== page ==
• Opinion

    USA Gymnastics Should Dissolve Itself In Bankruptcy

    Ronald Katz

    USA Gymnastics, facing over 100 lawsuits as a result of the Larry Nassar sex molestation crimes, recently filed for bankruptcy to ensure its survival. However, rather than being preserved, the organization should be replaced by a government agency that can assume financial and moral responsibility, says Ronald Katz of GCA Law Partners LLP.

  • Drug Design Defect Litigation Faces Its Demise

    James Beck

    A notable authority on tort law recently concluded that design defect claims involving prescription drugs approved by the U.S. Food and Drug Administration are preempted no matter how plaintiffs package them. But we should shed no tears over the demise of design-based litigation, says James Beck of Reed Smith LLP.

  • Property And Casualty Insurers Face A Genomics Revolution

    David Schwartz

    Plaintiffs attorneys are winning big in civil litigation by invoking genomic susceptibility arguments, and trends suggest that property and casualty insurers will face more and larger claims as a result. But genomic data can assist both plaintiffs and defendants, say David Schwartz of Innovative Science Solutions and William Wilt of Assured Research.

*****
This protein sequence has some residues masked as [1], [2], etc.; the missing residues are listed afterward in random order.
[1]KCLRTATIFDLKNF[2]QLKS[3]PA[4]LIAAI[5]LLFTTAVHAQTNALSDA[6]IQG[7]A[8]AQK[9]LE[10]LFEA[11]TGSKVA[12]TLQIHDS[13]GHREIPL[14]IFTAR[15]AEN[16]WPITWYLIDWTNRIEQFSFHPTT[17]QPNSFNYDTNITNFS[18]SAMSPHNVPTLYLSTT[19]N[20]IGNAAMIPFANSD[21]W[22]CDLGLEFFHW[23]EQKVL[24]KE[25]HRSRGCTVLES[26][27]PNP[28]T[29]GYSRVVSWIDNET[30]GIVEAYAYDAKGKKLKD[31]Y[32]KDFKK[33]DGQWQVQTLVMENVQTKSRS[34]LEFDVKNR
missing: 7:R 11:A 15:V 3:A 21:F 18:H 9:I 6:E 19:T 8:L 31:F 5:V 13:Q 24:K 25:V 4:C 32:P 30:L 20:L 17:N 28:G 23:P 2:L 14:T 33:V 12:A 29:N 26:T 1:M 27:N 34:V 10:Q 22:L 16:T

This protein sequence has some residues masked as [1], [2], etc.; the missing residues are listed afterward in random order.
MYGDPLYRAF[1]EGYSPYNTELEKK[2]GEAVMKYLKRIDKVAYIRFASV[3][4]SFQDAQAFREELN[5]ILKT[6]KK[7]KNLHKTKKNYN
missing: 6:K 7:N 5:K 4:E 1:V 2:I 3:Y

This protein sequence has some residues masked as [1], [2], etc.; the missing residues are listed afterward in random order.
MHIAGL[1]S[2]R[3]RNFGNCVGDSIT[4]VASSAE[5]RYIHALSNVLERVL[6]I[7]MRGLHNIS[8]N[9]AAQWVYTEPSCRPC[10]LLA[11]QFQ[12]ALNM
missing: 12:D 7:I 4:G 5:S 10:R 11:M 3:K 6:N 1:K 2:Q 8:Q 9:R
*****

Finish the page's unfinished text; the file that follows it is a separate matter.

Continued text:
• Series

    Judging A Book: Ginsburg Reviews 'The Curse Of Bigness'

    Judge Douglas Ginsburg

    When reading Tim Wu’s new book, "The Curse of Bigness: Antitrust in the New Gilded Age," lawyers, economists and historians will find its broad brush maddening, and the generalist reader will simply be misled, says D.C. Circuit Judge Douglas Ginsburg.

  • 5 Things You Should Know About New Rule 23 Amendments

    John Lavelle

    For the first time in 15 years, Federal Rule of Civil Procedure 23, governing class actions, has been amended. There are five key changes that will likely impact future federal class action litigation and settlements, say John Lavelle and Terese Schireson of Morgan Lewis & Bockius LLP.

  • E-Scooters May Present New Challenges For Employers

    Sue Schaecher

    Is an employer liable to an employee who gets injured or injures someone else while using an electric scooter for business purposes? As this mode of transportation's popularity continues to grow, Sue Schaecher of Fisher Phillips discusses how employers can reduce exposure to liability and steps they can take to protect employees.

  • And Now A Word From The Panel: It's Not Just MDLs

    Alan Rothman

    The Judicial Panel on Multidistrict Litigation is best known for its handling of MDLs, but it has another important role. When challenges to federal agency action are made in multiple courts of appeal, the panel is responsible for consolidating them into a single circuit, says Alan Rothman of Arnold & Porter.